The refrain echoes constantly: “When things get back to normal … .” This phrase misleads us because, as sociologists understand well, there is little chance that Dec. of 2021 will closely resemble Dec. of 2019. The isolation, economic disruption, stress and uncertainty that 2020 brought has left virtually no one unaffected, and companies should enter 2021 cognizant that their employees have changed.

The question they must answer is: How have they changed, and what does that change mean for the way leaders should engage with them, structure work and support them? Companies that move swiftly to understand what their employees need — and that keep their fingers on the pulse of that sentiment — can gain a huge advantage. To do so, they need to gather the unseen, unspoken data that will enable them to optimize growth, loyalty and productivity while battling burnout, breakdowns and depression.

Here are some of the areas on which leaders should focus:

1. Understand the Psychological Effects of the Pandemic, and Know That They Will Likely Linger

Data my colleagues and I collected before and after another “Black Swan” event, Hurricane Katrina, showed that 18 months after the storm, depressed mood still stood at twice pre-Katrina levels. Residents of New Orleans were experiencing higher levels of disrupted sleep, trouble focusing, sadness, loneliness, feeling that they couldn’t “get going” and feeling they “couldn’t shake the blues.”

U.S. Centers for Disease Control (CDC) data shows that at least 40% of Americans have experienced some sort of mental health symptoms during the pandemic, and the Katrina research suggests that these effects may not abate quickly. For this reason, it is important for leaders to measure the psychological effects the pandemic has had on their team so they can combat them effectively.

2. Combat Those Effects

Three types of interventions can help companies support their teams effectively. The first is to provide online counseling to employees who need it, and the second is to provide resources that can help employees access social support. The Katrina research showed that people who received better social support demonstrated far fewer adverse mental health effects than people who had less support. The third intervention, which is especially powerful, is to craft structural changes that can reduce the stress that employees experience.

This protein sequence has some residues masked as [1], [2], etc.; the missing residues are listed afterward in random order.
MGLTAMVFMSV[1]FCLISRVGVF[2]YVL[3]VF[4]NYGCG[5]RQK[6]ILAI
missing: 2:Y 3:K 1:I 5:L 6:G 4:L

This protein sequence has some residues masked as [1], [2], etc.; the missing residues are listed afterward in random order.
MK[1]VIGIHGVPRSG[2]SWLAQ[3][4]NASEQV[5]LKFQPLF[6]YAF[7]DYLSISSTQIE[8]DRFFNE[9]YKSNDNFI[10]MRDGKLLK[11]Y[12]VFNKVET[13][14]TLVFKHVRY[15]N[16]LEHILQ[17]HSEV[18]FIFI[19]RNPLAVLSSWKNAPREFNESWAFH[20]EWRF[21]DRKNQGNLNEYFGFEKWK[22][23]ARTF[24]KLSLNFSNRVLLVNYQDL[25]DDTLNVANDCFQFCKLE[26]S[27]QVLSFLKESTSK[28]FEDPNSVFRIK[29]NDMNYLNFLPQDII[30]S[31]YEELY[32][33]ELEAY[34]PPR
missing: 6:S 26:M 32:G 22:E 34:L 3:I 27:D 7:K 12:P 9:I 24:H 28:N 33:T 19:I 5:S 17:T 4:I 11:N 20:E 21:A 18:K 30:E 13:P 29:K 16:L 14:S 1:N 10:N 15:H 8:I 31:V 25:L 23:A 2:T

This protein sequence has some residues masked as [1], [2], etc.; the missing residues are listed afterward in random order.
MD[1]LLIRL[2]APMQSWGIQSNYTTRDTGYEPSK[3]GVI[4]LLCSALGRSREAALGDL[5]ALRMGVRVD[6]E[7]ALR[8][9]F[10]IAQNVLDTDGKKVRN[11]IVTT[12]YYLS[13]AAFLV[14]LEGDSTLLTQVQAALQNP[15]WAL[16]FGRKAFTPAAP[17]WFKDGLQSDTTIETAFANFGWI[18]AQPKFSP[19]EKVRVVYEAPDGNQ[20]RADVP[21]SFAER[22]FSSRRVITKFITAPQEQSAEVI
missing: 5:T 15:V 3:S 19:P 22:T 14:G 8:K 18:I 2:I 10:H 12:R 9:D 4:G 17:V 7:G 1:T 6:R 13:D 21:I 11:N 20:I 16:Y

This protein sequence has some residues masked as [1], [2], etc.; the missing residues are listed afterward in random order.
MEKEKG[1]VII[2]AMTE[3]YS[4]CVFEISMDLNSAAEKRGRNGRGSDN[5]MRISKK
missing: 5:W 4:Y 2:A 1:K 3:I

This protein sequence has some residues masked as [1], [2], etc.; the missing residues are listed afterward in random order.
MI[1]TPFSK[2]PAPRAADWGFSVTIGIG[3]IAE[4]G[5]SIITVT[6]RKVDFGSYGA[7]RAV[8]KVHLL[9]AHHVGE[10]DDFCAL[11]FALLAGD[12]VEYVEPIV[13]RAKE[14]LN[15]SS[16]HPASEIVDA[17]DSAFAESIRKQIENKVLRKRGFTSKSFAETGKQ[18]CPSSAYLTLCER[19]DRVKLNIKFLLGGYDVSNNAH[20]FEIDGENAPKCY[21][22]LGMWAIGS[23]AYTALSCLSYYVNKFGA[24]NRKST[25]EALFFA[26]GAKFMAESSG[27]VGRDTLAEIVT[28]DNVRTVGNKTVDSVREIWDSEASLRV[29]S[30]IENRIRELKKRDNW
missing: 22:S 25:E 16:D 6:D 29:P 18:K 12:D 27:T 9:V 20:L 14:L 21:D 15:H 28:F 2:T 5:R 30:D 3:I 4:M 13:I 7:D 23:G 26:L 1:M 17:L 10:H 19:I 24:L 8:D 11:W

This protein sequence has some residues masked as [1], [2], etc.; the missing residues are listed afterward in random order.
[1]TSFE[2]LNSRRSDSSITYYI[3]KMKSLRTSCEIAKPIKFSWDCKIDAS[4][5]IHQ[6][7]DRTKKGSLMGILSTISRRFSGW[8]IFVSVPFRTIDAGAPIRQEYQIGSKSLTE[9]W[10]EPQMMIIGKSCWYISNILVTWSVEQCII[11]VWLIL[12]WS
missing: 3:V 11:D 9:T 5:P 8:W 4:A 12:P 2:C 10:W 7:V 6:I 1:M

3. Recognize That the Pandemic Exacerbated Issues That Already Existed

Workplace stresses and the anxiety, depression and physical health effects that they create existed long before the pandemic began, as Jeffrey Pfeffer pointed out in his 2018 book “Dying for a Paycheck.” For many, the pandemic simply exacerbated them. Perhaps the “silver lining” of 2020 is that it focused attention on these issues and the organizational threat they pose in the form of decreased productivity and increased health care costs. That recognition offers companies an opportunity to increase employee loyalty and boost the bottom line.

4. Manage Remote Work Effectively

One of the inexorable shifts that the pandemic caused will likely be a net increase in remote work. If your organization operates in an industry in which remote work is feasible, ensuring that employees stay as connected as possible to other team members has become a critically important leadership task. Research demonstrates that connected co-workers enjoy higher levels of job satisfaction. There is also empirical evidence of the benefits of ensuring that managers make expectations clear to employees who are working remotely.

The net effects of the disruption 2020 brought will not become clear for some time. Some sociologists speculate that the transformation to work may be the most dramatic since the Industrial Revolution; others anticipate that the lasting changes may be more subtle. Who’s right? The answer depends in large part upon the choices that business leaders make as we move into 2021.

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